The National Transport Authority (NTA) has today launched the second round of public consultation on the Sustainable Transport Corridors (STCs) earmarked for development as part of the BusConnects Cork programme, with a number of revisions made to the original proposals.
The latest round of public consultation centres on the preferred route options which have been identified.
It follows an initial round of public consultation on the emerging preferred routes last year.
BusConnects Cork is a €600m programme of work that aims to transform the city’s bus system, making public transport more accessible to more people.
The STCs are designed to deliver around 91km of new bus lanes/bus priority and 96km of cycle facilities.
Following the first round of public consultation on the STC proposals, the NTA said it has been reviewing the almost 3,000 submissions made by the public and "engaging constructively" with 35 residents’, business and special interest groups across the city.
Community Forums were also established for each corridor to help inform the review process.
This engagement process has resulted in a number of revisions to the STCs.
Among the changes are:
•The extent of the BusConnects scheme has been reduced, with the section between Dunkettle Roundabout and the Millennium Gardens to be separately developed by Cork City Council.
•Revised traffic arrangements are proposed to operate during peak hours only at Ballyhooly Road / Glen Avenue junction, restricting through traffic movement at these times and reducing traffic congestion on this radial corridor. This arrangement enables the removal of the previously proposed bus lane on Summerhill North.
•Spring Lane to be closed to traffic at Railway Bridge except for pedestrians and cyclists.
•The extent of bus lanes along Harbour View Road has been reduced, significantly decreasing overall property impacts. The previously proposed bus gate on Cathedral Road is no longer included.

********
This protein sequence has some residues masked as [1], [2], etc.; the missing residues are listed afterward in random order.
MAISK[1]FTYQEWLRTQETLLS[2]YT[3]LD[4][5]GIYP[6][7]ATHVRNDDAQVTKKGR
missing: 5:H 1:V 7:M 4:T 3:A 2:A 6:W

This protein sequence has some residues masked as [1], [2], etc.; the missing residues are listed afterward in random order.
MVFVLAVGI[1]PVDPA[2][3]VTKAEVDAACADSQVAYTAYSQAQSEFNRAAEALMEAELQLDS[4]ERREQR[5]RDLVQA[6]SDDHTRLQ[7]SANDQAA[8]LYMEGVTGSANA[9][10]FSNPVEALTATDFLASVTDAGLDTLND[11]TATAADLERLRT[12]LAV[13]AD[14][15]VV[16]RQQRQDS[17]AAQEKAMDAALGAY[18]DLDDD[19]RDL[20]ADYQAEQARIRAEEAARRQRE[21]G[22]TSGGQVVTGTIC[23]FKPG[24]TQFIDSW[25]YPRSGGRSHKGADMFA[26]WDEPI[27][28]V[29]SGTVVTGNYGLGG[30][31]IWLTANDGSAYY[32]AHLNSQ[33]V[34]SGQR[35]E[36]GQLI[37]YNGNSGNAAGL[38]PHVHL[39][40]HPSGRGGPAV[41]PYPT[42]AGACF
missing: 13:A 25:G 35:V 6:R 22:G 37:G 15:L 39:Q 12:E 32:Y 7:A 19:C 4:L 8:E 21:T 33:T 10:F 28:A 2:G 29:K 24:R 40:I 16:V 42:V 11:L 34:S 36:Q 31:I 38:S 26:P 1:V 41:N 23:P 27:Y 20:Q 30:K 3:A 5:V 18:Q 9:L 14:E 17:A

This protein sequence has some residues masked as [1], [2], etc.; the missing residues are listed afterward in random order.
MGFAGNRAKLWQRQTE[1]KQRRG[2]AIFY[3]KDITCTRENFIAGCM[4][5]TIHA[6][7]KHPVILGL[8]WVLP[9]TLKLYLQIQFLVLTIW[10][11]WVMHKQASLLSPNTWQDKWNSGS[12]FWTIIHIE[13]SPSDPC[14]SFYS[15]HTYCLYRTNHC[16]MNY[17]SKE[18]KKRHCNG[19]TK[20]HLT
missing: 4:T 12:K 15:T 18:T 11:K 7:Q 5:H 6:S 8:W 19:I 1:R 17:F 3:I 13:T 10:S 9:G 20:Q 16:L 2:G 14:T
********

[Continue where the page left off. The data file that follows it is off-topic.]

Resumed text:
•The bus gate previously proposed in Ballincollig Town Centre is no longer part of the scheme and additional on-street car parking spaces have been included. Various changes along this corridor, including proposed peak hours bus gates on Model Farm Road, have reduced the number of impacted properties.
•Cycle facilities along Glasheen Road, Cottage Mews and Schoolboy’s Lane replace the previously proposed route through Presentation College grounds.
•The Pearse Road section of this corridor has been removed. Along Pouladuff Road, an inbound bus gate will operate in AM peak hours only, removing the need for the previously proposed bus lanes, thereby reducing impacts on properties and parking.
•It is now proposed to direct cyclists from Curragh Road to Evergreen Road via a quiet street treatment on O’Connell Avenue. Replacement off-street car parking on Evergreen Road is also proposed.
•An outbound bus lane is no longer proposed on Douglas Road. To provide bus priority, a bus gate is proposed just east of the entrance to St Finbarr’s Hospital, operating during peak hours only.
•On Churchyard Lane and Boreenmanna Road, the amount of bus lanes proposed have been reduced, retaining the majority of trees and reducing property impacts. Additional off-street parking is proposed.
•A proposed bridge over the Mangala Valley and the Well Road Cycle Route are not included in the revised BusConnects proposals.